This  has  the  benefit  that request locality causes faster
lookups as the
     requested nodes move to the top of the tree.  On  the  other
hand, every
     lookup causes memory writes.

     The Balance Theorem bounds the total access time for m operations and n
     inserts on an initially empty tree as O((m + n)lg  n).   The
amortized cost
     for a sequence of m accesses to a splay tree is O(lg n).

     A  splay  tree  is  headed  by  a  structure  defined by the
SPLAY_HEAD() macro.
     A SPLAY_HEAD structure is declared as follows:

           SPLAY_HEAD(HEADNAME, TYPE) head;

     where HEADNAME is the name of the structure to  be  defined,
and struct
     TYPE  is  the  type  of the elements to be inserted into the
tree.

     The SPLAY_ENTRY() macro declares a structure that allows elements to be
     connected in the tree.

     In  order  to  use  the  functions  that manipulate the tree
structure, their
     prototypes need to be declared  with  the  SPLAY_PROTOTYPE()
macro, where
     NAME  is  a unique identifier for this particular tree.  The
TYPE argument
     is the type of the structure that is being  managed  by  the
tree.  The
     FIELD  argument  is  the  name  of  the  element  defined by
SPLAY_ENTRY().

     The function bodies are generated with the  SPLAY_GENERATE()
macro.  It
     takes the same arguments as the SPLAY_PROTOTYPE() macro, but
should be
     used only once.

     Finally, the CMP argument is the name of a function used  to
compare trees
     noded  with each other.  The function takes two arguments of
type struct
     TYPE *.  If the first argument is smaller than  the  second,
the function
     returns  a  value smaller than zero.  If they are equal, the
function returns
 zero.  Otherwise, it should  return  a  value  greater
than zero.  The
     compare function defines the order of the tree elements.

     The  SPLAY_INIT()  macro  initializes the tree referenced by
head.

     The splay tree can also be initialized statically  by  using
the
     SPLAY_INITIALIZER() macro like this:

           SPLAY_HEAD(HEADNAME,  TYPE)  head  =  SPLAY_INITIALIZER(&head);

     The SPLAY_INSERT() macro inserts the new  element  elm  into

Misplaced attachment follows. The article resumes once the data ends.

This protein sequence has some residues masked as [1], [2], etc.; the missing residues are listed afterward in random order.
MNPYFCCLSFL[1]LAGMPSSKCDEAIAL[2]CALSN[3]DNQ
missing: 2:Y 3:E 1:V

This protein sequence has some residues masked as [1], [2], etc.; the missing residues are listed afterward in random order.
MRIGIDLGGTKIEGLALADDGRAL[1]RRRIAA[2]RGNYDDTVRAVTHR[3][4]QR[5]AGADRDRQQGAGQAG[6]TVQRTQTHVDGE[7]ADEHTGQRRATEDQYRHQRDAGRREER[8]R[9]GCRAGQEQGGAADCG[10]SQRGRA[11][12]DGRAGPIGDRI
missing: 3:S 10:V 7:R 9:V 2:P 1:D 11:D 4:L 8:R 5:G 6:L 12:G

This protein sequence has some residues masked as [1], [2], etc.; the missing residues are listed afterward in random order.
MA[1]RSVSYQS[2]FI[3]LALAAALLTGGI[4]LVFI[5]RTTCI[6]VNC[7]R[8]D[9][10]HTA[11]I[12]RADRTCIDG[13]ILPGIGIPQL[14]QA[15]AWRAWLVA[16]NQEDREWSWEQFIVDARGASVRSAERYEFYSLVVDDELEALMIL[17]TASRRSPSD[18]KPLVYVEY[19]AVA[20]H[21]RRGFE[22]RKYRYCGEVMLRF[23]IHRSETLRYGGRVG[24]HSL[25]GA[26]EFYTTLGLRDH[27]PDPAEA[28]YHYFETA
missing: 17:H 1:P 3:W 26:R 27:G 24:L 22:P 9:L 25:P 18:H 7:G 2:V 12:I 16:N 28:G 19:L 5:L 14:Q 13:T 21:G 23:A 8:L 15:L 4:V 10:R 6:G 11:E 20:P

the tree.

     The  SPLAY_REMOVE()  macro  removes the element elm from the
tree pointed by
     head.

     The SPLAY_FIND() macro can be used to find a particular element in the
     tree.

           struct TYPE find, *res;
           find.key = 30;
           res = SPLAY_FIND(NAME, &head, &find);

     The SPLAY_ROOT(), SPLAY_MIN(), SPLAY_MAX(), and SPLAY_NEXT()
macros can
     be used to traverse the tree:

           for (np = SPLAY_MIN(NAME, &head); np  !=  NULL;  np  =
SPLAY_NEXT(NAME, &head, np))

     Or, for simplicity, one can use the SPLAY_FOREACH() macro:

           SPLAY_FOREACH(np, NAME, &head)

     The  SPLAY_EMPTY()  macro  should be used to check whether a
splay tree is
     empty.

RED-BLACK TREES    [Toc]    [Back]

     A red-black tree is a binary search tree with the node color
as an extra
     attribute.  It fulfills a set of conditions:

           1.    every  search  path from the root to a leaf consists of the same
                number of black nodes,
           2.   each red node (except for the root) has  a  black
parent,
           3.   each leaf node is black.

     Every  operation  on a red-black tree is bounded as O(lg n).
The maximum
     height of a red-black tree is 2lg (n+1).

     A red-black tree is headed by a  structure  defined  by  the
RB_HEAD() macro.
     A RB_HEAD structure is declared as follows:

           RB_HEAD(HEADNAME, TYPE) head;

     where  HEADNAME  is the name of the structure to be defined,
and struct
     TYPE is the type of the elements to  be  inserted  into  the
tree.

     The  RB_ENTRY()  macro declares a structure that allows elements to be connected